VMware is proud to be a 2021 Champion for Cybersecurity Awareness Month, a collaborative effort among the public and private sector to increase resiliency and raise awareness about cybersecurity. The initiative is co-led by the National Cyber Security Alliance and the Cybersecurity and Infrastructure Agency (CISA) of the U.S. Department of Homeland Security. As one of 15 members of CISA’s Joint Cyber Defense Collaborative (JCDC) and a Champion of Cybersecurity Awareness Month, VMware is committed to protecting our customers from cyberattacks and furthering collaboration across the private and public sector to better defend against evolving threats.
This month, we are taking the opportunity to bring attention to a critical issue impacting today’s defenders. With a surge in destructive attacks and a massive cybersecurity talent shortage, burnout is being felt by many in the industry. In a survey of incident responders and security leaders, VMware found that more than half experienced extreme stress or burnout during the last 12 months. Of that group, 65% considered leaving their job because of it.
“Being in cybersecurity is like being an air traffic controller; you’re constantly watching the radar and have to be ready at a moment’s notice to act,” said Chad Skipper, global security technologist at VMware. “Thing is, there are many more incidents in cyberspace than in the airspace, especially in the past year. With stakes this high, it’s no surprise professionals are experiencing burnout.”
To protect the defenders who are constantly working to stay one step ahead of attackers, the industry must combat burnout across security teams by prioritizing their well-being. For cybersecurity leaders, the focus must remain on building resilient, cyber-vigilant teams.
“Burnout is a huge issue with incident response teams, who are handling a spike in engagements in what is still a largely remote environment,” said Rick McElroy, principal cybersecurity strategist at VMware. “It only further underscores the need for leaders to build resilient teams, whether that means considering rotations of work, empowering individuals to take mental health days, or any number of other initiatives aimed at nurturing personal growth and development.”
There are several best practices that infosec managers and cybersecurity professionals can implement to help each other stay healthy in this high-stress occupation. For infosec managers, consider adopting resilience-building techniques, and wherever possible, improve workflow and workload by embracing automation. For cybersecurity professionals, recognize the warning signals of burnout and find the practices that help you reset. For more best practices, check out the infographic at the end of this post.
Empowering Security Leaders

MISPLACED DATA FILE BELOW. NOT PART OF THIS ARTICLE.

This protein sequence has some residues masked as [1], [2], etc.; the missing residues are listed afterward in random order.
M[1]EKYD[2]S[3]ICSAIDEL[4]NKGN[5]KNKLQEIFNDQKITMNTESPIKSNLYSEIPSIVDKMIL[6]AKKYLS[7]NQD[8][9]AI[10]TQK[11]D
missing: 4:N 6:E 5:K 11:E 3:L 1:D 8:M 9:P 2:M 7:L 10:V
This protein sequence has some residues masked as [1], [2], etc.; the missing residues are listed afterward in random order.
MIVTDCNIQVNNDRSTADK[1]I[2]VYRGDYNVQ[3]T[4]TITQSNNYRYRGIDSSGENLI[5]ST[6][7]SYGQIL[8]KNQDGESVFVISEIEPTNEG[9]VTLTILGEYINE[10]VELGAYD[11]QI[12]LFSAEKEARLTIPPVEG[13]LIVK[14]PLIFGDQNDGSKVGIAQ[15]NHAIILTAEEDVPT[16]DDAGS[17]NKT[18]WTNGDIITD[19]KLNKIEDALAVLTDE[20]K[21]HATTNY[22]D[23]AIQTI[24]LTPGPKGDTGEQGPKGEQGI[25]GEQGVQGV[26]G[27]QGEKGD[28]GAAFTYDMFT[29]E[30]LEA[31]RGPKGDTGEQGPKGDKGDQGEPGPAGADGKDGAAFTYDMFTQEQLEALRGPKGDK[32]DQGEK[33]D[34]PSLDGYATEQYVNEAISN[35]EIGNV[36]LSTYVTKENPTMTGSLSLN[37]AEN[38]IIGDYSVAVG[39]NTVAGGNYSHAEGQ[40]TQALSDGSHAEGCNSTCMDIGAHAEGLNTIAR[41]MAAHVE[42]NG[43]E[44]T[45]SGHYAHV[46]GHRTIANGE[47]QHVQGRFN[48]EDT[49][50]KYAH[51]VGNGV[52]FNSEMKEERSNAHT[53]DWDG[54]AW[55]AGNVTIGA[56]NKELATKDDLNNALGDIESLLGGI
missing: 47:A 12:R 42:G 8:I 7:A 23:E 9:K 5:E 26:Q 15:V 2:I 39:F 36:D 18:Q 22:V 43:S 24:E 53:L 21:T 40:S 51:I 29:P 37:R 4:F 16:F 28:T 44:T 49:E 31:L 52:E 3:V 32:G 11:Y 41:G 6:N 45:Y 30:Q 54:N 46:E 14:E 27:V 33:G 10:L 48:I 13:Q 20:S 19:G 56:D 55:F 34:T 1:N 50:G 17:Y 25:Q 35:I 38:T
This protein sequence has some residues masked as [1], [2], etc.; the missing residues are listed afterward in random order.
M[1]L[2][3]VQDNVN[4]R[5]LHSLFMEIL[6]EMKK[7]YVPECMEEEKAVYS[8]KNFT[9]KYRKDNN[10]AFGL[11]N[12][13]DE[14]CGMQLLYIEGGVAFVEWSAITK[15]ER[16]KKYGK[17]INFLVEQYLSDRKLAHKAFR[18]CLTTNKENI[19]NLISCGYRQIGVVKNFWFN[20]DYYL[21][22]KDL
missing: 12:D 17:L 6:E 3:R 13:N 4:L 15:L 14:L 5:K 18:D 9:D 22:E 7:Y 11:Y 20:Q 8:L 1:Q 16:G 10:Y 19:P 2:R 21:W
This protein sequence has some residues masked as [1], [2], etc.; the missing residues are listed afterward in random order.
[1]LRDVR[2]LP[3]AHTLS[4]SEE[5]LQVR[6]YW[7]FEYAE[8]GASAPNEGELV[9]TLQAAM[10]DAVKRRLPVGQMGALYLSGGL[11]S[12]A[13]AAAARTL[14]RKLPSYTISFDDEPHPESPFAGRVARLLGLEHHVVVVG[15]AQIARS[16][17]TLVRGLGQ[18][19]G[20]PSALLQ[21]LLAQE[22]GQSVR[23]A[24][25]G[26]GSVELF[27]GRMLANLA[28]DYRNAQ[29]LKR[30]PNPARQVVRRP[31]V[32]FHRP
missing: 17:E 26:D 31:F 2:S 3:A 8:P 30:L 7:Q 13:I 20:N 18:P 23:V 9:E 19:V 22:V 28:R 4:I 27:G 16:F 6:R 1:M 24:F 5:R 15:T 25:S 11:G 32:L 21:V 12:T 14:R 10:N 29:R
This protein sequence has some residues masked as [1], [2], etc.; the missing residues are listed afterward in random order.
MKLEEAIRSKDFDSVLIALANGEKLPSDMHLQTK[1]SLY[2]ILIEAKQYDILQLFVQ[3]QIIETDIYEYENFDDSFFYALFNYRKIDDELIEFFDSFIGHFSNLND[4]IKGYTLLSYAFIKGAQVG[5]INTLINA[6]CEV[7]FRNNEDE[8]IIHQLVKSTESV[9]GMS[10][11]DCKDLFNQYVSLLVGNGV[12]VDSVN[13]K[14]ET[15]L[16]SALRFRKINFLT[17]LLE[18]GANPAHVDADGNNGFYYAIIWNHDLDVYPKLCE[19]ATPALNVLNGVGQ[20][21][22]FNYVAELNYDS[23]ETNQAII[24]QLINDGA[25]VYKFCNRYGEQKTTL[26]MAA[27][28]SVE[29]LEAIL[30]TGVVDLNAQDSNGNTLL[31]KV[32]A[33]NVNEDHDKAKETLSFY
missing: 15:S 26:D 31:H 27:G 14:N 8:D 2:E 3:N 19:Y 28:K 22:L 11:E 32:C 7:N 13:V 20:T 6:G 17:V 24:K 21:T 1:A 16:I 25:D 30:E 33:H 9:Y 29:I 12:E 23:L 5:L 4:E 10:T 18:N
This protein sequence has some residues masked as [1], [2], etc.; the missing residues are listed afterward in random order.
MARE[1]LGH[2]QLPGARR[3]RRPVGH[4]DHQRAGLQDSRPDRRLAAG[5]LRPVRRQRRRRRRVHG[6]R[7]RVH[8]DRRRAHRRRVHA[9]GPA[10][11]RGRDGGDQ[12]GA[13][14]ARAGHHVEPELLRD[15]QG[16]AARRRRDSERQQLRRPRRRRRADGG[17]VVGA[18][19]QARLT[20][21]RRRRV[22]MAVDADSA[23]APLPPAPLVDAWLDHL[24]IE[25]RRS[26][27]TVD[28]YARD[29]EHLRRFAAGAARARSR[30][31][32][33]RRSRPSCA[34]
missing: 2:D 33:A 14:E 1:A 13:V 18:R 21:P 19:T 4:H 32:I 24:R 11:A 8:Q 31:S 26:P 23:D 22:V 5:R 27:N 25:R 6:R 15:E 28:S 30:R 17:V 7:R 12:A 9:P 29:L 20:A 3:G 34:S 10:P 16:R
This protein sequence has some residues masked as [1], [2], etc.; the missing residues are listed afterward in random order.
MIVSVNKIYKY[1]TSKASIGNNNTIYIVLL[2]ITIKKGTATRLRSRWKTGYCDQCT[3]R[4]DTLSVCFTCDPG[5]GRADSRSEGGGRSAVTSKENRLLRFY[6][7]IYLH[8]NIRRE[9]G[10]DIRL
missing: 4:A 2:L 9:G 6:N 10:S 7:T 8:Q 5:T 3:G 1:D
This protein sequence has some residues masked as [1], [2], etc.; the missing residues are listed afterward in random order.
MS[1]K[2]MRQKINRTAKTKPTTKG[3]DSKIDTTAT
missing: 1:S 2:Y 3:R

Burnout has become a systemic problem, so there must be a focus on empowering security teams to work smarter and more efficiently. This starts with improving processes, leveraging automation, and ensuring empowerment starts at the top with the CISO.
“By empowering CISOs, we can help relieve some of the burnout felt by their security teams,” said Tom Kellermann, head of cybersecurity strategy at VMware. “Elevating the CISO’s role within an organization will help to better ensure cybersecurity measures are appropriately prioritized and that the team leading those measures has the necessary resources and support to combat burnout and build resilience.”
Driving home the understanding that security is the responsibility of all employees, rather than just infosec practitioners, is another important shift that will help ease the feeling of burnout. A new study by Forrester Consulting commissioned by VMware stressed that security should no longer be a specialization within an organization. Instead, security tasks need to be embedded across people, processes and technologies, rather than owned by a given few. Treating security as a team sport will ultimately help take the pressure off and alleviate burnout.
Hacking Burnout: Resources and Get Involved
- Join the conversation about how to effectively address and prevent burnout as a security professional. Amanda Berlin, CEO of Mental Health Hackers and Lead Incident Detection Engineer for Blumira, will join VMware’s Rick McElroy and Karen Worstell for an honest conversation about burnout on LinkedIn on October 14 at 2:00 p.m. ET and on Twitter on October 28 at 2:00 p.m. ET.
- Support the Mental Health Hackers mission to educate security professionals about the unique mental health risks faced by those in the cybersecurity field, provide guidance and support services. VMware employees can donate to Mental Health Hackers and secure a 100% match from the VMware Foundation on BrightFunds.
- Explain how you maintain resilience in your cybersecurity career. Join @StaySafeOnline and @CISAgov for the #CyberCareerChat on Twitter on October 19 at 2:00 p.m. ET to inspire and promote the exploration of cybersecurity careers.
- Read Karen Worstell’s latest blog post about combating cybersecurity burnout through self-care, empathy and empowerment and watch her interview on the Cyber Insecurity stream about her personal experience dealing with burnout.
- Download VMware’s 2021 Global Incident Response Threat Report to read the latest on emerging threats that are leading to the burnout of the security professionals tasked to defend against them.
- VMware employees can visit the Well-Being site for solutions that reflect our EPIC2 values and range from the annual well-being stipend to emotional well-being support.
To join the Cybersecurity Awareness Month conversation, use the hashtags #BeCyberSmart and #CybersecurityAwarenessMonth, and don’t forget to tag @vmw_carbonblack.